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Saturday, January 22, 2022

How Canvas led to the 24/7 classroom

Can work-life balance exist with learning technologies like Canvas?

 

By NADIA ANEES — nsanees@ucdavis.edu

 

My phone lights up with a new Canvas notification from one of my professors: “ANNOUNCEMENT: Dear class, regarding your midterm paper due this…” I stop reading. It’s 9:35 p.m. and I am sinking into the couch and watching Gilmore Girls on Netflix to silence my mind after a long day. A slight pressure in my forehead resurfaces thinking about the midterm paper I’ve been procrastinating writing.

My first-ever experience with virtual classroom spaces was when my middle school English teachers set us up with Google Classroom. I thought it was such a cool concept at first—I could share and upload posts with my whole class and read what my teacher had to say within this single page at any time! Today, after having used Canvas for more than five years, I have 24/7 access to my courses, and I’m so excited to be done with it once I graduate.

Don’t get me wrong—Canvas is very convenient. With just a few clicks, I can stare at the 88.9% in my design class, which will not be rounded up no matter how hard I focus on the tiny percentage in the bottom corner of my screen. It also allows students to calculate their potential grades, check for important announcements and access resources that have been posted.

I appreciate the ways in which educational technology has helped make communication and collaboration in the classroom easier, but at what cost? I miss the days when class ended after the school day was over. But with constant push notifications, email announcements and reminders sent to me through all my devices, I find the classroom hard to escape. School is simply on my mind all day, everyday.

The role Canvas played during the COVID-19 pandemic felt like the only source of connection between me and school since classes were entirely virtual. However, now that school is back in person, I feel that in moments when I want to unplug from schoolwork after a heavy day or week of classes, I end up feeling less present as soon as I see a notification or message about school.

So naturally one would probably ask me, “Nadia, why don’t you just turn off notifications from Canvas?” During the pandemic I would take weekends off of Canvas, but I couldn’t help but feel a dreadful sense that I was a less committed student, potentially missing out on crucial information. I didn’t end up having many successful Canvas breaks—I felt constantly pulled back into the app.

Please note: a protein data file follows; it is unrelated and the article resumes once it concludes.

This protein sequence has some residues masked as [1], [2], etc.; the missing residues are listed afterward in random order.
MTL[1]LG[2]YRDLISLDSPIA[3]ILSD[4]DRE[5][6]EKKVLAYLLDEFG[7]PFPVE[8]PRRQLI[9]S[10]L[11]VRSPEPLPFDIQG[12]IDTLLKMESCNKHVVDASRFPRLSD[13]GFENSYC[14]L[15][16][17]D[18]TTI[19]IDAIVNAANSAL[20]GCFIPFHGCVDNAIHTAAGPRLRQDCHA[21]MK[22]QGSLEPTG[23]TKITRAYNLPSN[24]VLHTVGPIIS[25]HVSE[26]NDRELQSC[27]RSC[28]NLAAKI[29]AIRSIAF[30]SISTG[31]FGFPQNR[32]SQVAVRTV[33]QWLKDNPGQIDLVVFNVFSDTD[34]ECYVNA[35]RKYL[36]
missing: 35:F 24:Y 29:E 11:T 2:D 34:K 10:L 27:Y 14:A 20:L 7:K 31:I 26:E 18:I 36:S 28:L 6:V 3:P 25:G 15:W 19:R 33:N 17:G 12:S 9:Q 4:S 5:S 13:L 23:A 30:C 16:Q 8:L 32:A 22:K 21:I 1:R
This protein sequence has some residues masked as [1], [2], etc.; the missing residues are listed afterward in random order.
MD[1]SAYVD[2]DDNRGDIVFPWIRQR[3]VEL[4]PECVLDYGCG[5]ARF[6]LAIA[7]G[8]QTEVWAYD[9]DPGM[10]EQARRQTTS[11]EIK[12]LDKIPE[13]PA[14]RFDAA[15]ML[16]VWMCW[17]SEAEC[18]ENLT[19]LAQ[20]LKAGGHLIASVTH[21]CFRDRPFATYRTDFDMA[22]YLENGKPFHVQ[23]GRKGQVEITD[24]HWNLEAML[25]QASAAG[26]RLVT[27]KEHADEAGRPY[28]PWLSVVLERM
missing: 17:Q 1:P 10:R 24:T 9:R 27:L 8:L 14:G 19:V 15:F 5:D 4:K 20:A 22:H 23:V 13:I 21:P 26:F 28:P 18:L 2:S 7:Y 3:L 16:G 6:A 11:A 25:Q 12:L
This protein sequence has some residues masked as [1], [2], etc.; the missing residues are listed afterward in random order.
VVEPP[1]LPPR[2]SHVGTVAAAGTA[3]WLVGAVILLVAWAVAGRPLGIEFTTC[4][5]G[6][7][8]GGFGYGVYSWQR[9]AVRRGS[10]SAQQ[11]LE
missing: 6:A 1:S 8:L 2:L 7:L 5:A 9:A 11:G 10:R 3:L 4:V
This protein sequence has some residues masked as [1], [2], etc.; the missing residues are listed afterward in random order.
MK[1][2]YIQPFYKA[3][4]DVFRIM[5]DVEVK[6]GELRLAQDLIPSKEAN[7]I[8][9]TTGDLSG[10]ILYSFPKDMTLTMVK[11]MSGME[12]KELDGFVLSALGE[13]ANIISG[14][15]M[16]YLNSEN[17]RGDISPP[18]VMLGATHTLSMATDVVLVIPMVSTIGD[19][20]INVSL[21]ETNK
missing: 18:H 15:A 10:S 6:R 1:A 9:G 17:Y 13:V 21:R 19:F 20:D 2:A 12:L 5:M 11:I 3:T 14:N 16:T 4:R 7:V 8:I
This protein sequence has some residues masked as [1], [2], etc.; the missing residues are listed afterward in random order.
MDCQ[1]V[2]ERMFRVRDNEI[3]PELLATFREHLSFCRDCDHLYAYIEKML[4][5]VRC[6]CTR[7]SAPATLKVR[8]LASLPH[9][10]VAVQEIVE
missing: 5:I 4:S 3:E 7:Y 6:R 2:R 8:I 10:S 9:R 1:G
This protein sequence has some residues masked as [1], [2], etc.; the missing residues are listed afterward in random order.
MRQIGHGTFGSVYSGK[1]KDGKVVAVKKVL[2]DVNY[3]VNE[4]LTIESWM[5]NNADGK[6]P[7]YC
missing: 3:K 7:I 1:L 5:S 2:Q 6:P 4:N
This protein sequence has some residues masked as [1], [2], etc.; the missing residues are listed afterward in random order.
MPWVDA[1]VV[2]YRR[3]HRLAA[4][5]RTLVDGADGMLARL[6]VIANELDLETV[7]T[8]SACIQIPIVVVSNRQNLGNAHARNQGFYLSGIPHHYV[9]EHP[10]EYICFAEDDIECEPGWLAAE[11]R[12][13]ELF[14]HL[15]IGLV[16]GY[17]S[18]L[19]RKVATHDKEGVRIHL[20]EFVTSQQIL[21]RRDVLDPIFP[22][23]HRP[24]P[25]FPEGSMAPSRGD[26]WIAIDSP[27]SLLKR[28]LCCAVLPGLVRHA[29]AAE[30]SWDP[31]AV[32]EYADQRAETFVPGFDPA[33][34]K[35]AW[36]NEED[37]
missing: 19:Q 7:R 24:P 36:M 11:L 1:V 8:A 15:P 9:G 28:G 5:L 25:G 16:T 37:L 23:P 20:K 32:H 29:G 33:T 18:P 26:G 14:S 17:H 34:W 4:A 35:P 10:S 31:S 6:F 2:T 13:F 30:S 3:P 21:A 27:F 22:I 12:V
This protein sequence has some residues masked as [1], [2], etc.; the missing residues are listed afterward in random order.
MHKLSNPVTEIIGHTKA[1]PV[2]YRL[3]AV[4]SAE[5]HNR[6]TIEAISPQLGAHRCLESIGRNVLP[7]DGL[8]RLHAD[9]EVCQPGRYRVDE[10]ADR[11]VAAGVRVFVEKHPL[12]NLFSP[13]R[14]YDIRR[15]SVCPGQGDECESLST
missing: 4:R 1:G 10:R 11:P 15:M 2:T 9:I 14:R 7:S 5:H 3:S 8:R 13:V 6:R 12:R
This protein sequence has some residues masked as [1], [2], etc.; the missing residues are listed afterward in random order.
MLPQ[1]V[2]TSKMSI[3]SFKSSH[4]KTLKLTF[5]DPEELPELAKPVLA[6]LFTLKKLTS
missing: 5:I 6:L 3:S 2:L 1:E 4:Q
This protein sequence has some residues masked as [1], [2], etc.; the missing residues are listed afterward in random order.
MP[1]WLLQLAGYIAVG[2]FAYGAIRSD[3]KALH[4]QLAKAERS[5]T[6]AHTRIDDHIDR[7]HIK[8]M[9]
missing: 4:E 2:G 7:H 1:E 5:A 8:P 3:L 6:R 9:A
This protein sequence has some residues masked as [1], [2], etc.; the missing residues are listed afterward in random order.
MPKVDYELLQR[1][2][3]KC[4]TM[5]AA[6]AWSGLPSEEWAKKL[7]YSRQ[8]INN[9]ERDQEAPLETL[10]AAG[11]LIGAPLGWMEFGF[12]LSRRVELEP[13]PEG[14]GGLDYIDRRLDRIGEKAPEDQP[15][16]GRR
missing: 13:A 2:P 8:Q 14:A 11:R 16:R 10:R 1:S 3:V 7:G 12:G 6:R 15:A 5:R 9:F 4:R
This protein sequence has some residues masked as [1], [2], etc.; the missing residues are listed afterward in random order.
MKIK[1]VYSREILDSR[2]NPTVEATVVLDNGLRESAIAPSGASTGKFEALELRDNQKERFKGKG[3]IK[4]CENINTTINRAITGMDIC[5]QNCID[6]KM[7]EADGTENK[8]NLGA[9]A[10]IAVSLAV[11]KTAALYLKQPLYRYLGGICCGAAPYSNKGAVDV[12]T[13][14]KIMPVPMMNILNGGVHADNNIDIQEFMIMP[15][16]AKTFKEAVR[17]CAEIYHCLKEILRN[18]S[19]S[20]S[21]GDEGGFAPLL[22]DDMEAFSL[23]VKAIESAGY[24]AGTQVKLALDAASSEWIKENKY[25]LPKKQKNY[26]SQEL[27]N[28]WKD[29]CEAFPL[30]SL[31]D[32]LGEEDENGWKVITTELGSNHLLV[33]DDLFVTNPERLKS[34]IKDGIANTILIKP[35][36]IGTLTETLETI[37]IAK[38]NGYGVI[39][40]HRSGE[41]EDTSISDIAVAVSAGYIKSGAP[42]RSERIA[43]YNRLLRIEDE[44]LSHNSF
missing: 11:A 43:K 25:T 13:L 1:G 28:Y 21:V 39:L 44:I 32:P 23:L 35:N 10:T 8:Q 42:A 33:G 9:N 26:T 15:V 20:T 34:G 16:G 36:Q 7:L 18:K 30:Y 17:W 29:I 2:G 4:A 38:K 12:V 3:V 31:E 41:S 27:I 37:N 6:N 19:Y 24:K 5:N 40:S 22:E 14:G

Canvas is available not just through laptops, which most students commonly access their schoolwork through, but also on our phones through its mobile app. Notifications are sent to us in real time as they happen, so when my professor updates my assignment submission with a new grade at midnight, I get notified at midnight.

The prevalence of Canvas in our lives prompted me to think about how beginning from middle or high school, schools and institutions already normalize blurry boundaries between young people’s personal lives and work.

Most corporate jobs in America demand productivity that keeps workers preoccupied with work even outside of the 9 a.m. to 5 p.m. day. Worker loyalty seems to be proven when someone shows their dedication by working overtime and being more reachable. Slack, the communication platform, has built itself a terrible reputation for some workers. Just mentioning Slack in a room full of people causes an almost immediate eye-roll response. Slack, although efficient and easy to use, has made pinging co-workers so much faster than asynchronous email, though it’s at the expense of workers now needing to be available to receive questions and send replies at any given time.

The way we as students are pushed to blend our work and life together at all hours with the help of software like Canvas is desensitizing us for the difficult work-life boundaries that lie ahead of us in corporate workplaces, especially with apps like Slack becoming ubiquitous for many employees.

 

Written by: Nadia Anees — nsanees@ucdavis.edu

 

Disclaimer: The views and opinions expressed by individual columnists belong to the columnists alone and do not necessarily indicate the views and opinions held by The California Aggie.

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